Daily Drip

Chinese Fans Demand Answers as Tencent Suspends NBA Broadcasts Again


More than three months on from that tweet by Daryl Morey and the ramifications of a major rift between the NBA and China are still being felt. This past weekend has seen Chinese basketball fans up in arms once more after Tencent replaced its flagship livestreaming of the league with text commentary only.

The move comes almost 100 days since Morey tweeted in support of protestors in Hong Kong, triggering a huge public row between the NBA and the Chinese authorities as well as conversations related to freedom of speech and the long reach of Chinese censorship overseas. One of the consequences of the spat was that Chinese broadcasters refused to air the NBA’s pre-season China Games in Shanghai and Shenzhen, though Tencent did provide streams of select games once the regular season began.


The New NBA Season is Streaming in China… Kind Of

The initial controversy erupted shortly after Tencent had inked a major streaming deal with the NBA worth 1.5 billion USD over 5 years and led to Tencent only showing stream of a handful of games from each round with a delay, while others simply had text and picture updates. The weekend saw only the latter for all games, with no footage being streamed, though as of Monday morning China time, delayed video streams of some games appeared to have returned.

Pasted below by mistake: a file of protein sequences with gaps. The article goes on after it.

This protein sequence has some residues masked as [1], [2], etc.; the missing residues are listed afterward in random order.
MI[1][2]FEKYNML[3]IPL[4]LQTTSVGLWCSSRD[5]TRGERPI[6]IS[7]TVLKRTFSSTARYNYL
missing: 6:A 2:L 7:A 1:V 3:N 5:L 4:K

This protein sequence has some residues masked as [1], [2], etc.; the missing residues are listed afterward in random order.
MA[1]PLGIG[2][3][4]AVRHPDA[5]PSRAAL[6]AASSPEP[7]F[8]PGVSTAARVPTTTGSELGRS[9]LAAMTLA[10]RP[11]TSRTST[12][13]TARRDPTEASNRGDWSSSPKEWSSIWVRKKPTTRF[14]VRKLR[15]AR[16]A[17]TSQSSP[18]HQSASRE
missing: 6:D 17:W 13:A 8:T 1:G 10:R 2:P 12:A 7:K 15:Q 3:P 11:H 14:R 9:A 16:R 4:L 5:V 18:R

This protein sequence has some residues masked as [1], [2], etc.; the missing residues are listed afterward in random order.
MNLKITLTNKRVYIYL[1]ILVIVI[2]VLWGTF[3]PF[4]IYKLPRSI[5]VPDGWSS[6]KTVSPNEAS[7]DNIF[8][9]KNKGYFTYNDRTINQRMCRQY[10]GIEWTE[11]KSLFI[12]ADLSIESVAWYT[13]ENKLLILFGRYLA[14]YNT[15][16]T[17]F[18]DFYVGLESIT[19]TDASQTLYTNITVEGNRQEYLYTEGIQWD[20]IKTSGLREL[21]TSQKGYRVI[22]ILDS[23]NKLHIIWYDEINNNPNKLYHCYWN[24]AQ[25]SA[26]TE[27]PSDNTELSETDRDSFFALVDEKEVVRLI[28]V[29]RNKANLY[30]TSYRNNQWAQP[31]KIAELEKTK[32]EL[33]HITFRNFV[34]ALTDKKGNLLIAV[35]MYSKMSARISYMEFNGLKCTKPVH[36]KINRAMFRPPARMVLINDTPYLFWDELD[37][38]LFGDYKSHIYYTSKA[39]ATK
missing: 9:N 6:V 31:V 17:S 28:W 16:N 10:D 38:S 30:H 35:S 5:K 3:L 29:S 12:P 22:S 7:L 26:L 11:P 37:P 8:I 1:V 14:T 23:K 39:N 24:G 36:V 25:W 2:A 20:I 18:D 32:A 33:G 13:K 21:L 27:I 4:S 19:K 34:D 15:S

Now, fans who have paid for VIP membership in order to get full access to coverage of the games are wondering what’s happening, with Tencent so far not offering any explanation as to why only text updates were available this weekend.

“What’s going on?!” wrote one exasperated fan on microblogging site Weibo. “Don’t say I don’t love my country, I also love basketball. Sport should have no borders!”

“We’ll just have to use our imaginations to see this game,” wrote another in regard to text-only coverage of the Lakers versus the Dallas Mavericks.

The lack of an official explanation from Tencent has led to widespread speculation on the Chinese internet. Some have pointed to the hosting this weekend of the CBA’s All Star Game as a possible cause. In the main event, which featured Jeremy Lin, the South beat the North 167-166 thanks to a last minute layup from Hu Mingxuan. There was also a dunk contest, some of which you can watch here:

With the CBA’s All Star Weekend out the way, NBA fans are now left wondering whether Tencent’s coverage of the American league will make a full return. Or at least, a return to the partial streaming they’ve experienced so far this season.

For more on how China fell in love with basketball, check out our piece on the history of the sport in the country here:

How Basketball Became China’s Most Beloved Sport

Jake Newby
Jake Newby is a Shanghai-based writer and editor with more than a decade's experience living and working in China. Previously managing editor of RADII and Time Out Shanghai, he's also written for the Associated Press, The Wire, the Financial Times and more.

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